21 C
Bucharest
May 18, 2021
EDITORIAL

Contradictions of the Education system

As the 2011-2012 school year kicked off, the Romanian public “re-discovered” in the Education system the quintessence of the most serious contradictions existing in our present-day society. Violence is widespread among pupils of both genders, classrooms turn into scenes for fights with fists and – even worse – with knives wielded by combatants under the age of 15. Add to this the wide use of ethnobotanical drugs and increasing school absenteeism, and one can easily understand why some teachers are no longer willing to grant the attention and dedication prerequisite to any successful activity. Many schools were closed, as they fell victim to the chaotic administrative decentralisation, forcing pupils to walk 4, 7, even 10 km to school in neighbouring villages, because school minibuses are put to personal use by the almighty mayors elected in uninominal ballots. The principle so dear to these new potentates is that “it is alright to go to school, but really smart people can do without, just like I succeeded in life.” With such mentality among ruling factors, is there any surprise that school abandonment reaches 20 pc today?

Probably this high rate of school abandonment is also the reason why teachers are so disdained by our rulers, although such an attitude only encourages school abandonment. The chaotic administrative decentralisation, exclusively conceived to the benefit of local authorities, enriches many people that do not have much education. After signing contracts with the state during sumptuous events, they begin the construction of new kindergartens, classrooms or gyms. But these “urgent” works are seldom completed, because the money get… stolen meanwhile. Following this chaotic administrative decentralisation, the Romanian education system lost its national character, while the professional prestige of teachers now depends on the good will of local authorities. Thus, the positions available in the system will no longer be occupied by those who win a national contest of competence, but by those who have good connections in high places.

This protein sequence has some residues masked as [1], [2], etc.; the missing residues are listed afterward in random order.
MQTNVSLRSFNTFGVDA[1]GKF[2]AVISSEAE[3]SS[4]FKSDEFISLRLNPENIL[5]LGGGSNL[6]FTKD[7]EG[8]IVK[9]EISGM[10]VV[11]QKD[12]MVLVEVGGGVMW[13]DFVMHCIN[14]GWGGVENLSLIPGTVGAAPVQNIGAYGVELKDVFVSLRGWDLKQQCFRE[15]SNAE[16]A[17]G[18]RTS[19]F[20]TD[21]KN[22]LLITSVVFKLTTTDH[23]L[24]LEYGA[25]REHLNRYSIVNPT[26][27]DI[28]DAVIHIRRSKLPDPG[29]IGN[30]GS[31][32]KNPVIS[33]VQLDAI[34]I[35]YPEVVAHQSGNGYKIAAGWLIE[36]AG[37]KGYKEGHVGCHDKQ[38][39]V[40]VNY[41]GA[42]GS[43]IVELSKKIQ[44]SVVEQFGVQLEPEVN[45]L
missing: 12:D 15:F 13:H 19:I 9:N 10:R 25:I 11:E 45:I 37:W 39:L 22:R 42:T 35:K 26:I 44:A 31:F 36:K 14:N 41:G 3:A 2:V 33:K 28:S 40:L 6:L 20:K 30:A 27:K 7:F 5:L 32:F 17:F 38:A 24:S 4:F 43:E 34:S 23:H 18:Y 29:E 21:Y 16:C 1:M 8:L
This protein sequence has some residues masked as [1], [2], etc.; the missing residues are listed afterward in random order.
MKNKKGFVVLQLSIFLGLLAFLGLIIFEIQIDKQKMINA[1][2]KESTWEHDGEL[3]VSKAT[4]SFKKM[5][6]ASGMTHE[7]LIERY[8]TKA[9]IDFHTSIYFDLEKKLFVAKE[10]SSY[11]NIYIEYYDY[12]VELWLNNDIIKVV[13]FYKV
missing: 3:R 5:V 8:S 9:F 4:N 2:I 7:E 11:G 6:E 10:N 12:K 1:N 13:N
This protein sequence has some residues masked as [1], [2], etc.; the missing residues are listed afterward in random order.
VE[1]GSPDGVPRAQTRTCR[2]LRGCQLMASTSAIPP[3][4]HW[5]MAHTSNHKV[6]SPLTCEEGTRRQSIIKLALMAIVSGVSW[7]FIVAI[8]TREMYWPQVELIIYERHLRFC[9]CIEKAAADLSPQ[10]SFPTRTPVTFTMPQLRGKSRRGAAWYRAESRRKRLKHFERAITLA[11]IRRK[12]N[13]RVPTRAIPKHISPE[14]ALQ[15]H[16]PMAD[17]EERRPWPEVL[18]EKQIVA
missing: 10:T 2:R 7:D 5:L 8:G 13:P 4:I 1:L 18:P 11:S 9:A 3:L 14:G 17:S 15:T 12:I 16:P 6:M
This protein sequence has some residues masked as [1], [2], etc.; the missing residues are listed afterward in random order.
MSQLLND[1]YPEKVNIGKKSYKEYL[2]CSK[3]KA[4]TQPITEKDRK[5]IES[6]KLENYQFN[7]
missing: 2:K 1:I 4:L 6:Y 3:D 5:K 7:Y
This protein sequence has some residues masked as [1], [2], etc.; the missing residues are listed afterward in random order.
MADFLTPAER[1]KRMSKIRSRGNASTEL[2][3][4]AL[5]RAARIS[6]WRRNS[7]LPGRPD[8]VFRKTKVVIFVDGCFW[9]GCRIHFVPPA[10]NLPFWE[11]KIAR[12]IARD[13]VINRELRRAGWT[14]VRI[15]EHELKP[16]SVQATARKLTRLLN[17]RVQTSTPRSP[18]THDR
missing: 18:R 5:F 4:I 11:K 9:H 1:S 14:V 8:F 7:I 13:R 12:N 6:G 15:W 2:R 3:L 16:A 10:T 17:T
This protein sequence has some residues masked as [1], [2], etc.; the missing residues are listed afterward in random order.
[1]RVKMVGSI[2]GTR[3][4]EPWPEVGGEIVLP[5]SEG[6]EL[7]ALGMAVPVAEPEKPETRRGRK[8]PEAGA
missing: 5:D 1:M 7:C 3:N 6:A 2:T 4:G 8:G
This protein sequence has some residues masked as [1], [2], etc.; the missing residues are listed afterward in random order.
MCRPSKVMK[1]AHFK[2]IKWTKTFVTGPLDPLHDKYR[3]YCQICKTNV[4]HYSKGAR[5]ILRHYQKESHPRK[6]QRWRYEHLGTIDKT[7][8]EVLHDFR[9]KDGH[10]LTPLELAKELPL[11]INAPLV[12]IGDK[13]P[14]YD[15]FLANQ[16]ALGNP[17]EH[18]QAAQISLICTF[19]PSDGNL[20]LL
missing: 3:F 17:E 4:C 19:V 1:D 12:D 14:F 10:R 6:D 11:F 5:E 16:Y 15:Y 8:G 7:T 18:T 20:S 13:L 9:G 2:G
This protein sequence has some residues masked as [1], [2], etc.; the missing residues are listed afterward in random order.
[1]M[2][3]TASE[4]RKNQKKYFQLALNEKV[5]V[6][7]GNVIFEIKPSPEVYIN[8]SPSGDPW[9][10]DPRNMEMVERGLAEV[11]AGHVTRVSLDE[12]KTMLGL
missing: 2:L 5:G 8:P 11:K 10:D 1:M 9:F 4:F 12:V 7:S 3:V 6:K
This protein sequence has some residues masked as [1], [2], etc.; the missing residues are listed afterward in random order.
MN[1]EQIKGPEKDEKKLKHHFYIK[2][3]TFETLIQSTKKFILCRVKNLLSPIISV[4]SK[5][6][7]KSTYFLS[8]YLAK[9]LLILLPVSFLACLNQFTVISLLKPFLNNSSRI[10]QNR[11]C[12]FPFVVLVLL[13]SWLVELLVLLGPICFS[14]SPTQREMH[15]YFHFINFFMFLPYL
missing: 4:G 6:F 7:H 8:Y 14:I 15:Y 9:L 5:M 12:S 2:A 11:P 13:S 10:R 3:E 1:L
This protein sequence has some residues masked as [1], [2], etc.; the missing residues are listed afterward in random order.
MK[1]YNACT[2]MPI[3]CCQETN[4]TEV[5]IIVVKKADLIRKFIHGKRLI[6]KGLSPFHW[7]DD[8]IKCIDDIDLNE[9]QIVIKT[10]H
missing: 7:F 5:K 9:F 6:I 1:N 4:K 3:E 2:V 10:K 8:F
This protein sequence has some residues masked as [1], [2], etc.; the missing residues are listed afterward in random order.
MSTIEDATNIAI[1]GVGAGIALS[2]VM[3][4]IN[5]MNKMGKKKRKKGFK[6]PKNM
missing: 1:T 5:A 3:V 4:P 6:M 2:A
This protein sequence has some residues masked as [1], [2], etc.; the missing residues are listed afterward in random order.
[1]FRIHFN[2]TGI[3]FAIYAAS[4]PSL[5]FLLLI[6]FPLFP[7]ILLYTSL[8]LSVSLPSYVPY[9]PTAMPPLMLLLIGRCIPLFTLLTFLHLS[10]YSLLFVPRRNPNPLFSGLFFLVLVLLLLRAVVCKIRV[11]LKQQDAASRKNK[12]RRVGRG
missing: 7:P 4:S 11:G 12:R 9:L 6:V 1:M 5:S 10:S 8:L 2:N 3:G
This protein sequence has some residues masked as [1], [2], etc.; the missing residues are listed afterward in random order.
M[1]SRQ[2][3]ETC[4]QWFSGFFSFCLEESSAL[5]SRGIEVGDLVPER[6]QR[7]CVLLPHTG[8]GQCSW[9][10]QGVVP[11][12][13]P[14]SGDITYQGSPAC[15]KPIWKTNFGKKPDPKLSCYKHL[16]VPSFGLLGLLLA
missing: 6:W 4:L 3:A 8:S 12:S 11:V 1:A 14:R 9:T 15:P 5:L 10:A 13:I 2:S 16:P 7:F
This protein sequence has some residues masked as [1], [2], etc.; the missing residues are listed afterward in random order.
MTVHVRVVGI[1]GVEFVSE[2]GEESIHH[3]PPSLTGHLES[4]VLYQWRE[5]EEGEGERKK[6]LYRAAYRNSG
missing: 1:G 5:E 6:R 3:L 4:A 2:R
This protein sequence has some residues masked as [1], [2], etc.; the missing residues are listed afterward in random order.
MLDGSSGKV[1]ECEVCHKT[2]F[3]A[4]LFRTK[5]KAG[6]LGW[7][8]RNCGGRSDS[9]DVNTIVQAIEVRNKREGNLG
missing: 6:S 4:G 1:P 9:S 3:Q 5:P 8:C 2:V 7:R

In such conditions, it is no wonder that teachers’ salaries are the smallest in the EU: 10 (ten) times smaller than in Denmark and even under those paid in Bulgaria. Regardless of how well trained he is, a Romanian teacher will jump from a salary of EUR 200 to EUR 350 only after the age of 40. It is no surprise that the very busy schedule of Romanian courts is also a consequence of the numerous lawsuits initiated by the teachers that seek in court the salary increases granted by law, but blocked by authorities. Even when they win in court, teachers still cannot get their money, because the same authorities indefinitely postpone payments.

In such conditions, it is no surprise that an increasing number of mayors frequently infringe the law and do not pay teachers even the commuting expenses, as provided by the acting legislation. Many teachers are forced to commute, because they are not issued service dwellings in the localities where they teach and sometimes they are not paid even the modest sum provided by law for the bibliography required by their work. The imperative of updating professional competencies is dictated by the fact that the volume of human knowledge doubles at ever shorter intervals. The profit source of social action, in general, thus rapidly moves from the sphere of acquiring social assets into that of knowledge output. Teachers are meant to be the main promoters of the growth of this intellectual capital.

With these imperatives (frequently ignored by rulers) in mind, it is easy to understand why teachers started a fresh wave of protests. A general strike in Education or Health is more dangerous than in any other sector. In order to avoid this outcome, authorities must satisfy to the letter the demands of teachers, especially as they are backed by court orders. But, to make their voice heard and see their rights observed, teachers must remove the incongruence still present in the activity of their trade unions. Unfortunately, the four trade union federations of the Education system rarely reach a common platform of demands. They are often sapped by parallel, sometimes even opposite conceptions. Like authorities, Education trade unions too are entangled in labile and limited visions. Too often, they make their demands only in order to throw a feeler at the opposite camp, and come with illogically high requests so they can drop some and still remain with what they initially wanted.

This is the source of widespread uncertainty and confusion among trade unionists and, as a consequence, it kills some protests before they even started. Teachers’ demands are certainly justified, but they cannot be satisfied without large-scale programmatic trade union interventions. For instance, we never heard about Education unions urging authorities to enforce comprehensive measures against school abandonment and the decline of learning in Romania. How comes that no trade union from the Education sector openly protested against the decentralisation of the system, which negates the very national character of Education? The national character of the Education system is a must, so trade unions should propose – in support of their demands – new quality indicators for the activities aimed at the training and professional improvement of teachers.

Let’s hope that quality, dignity and value will lay at the basis of the dialogue between trade unions and authorities, in order to avoid the promised general strike in the Education system.

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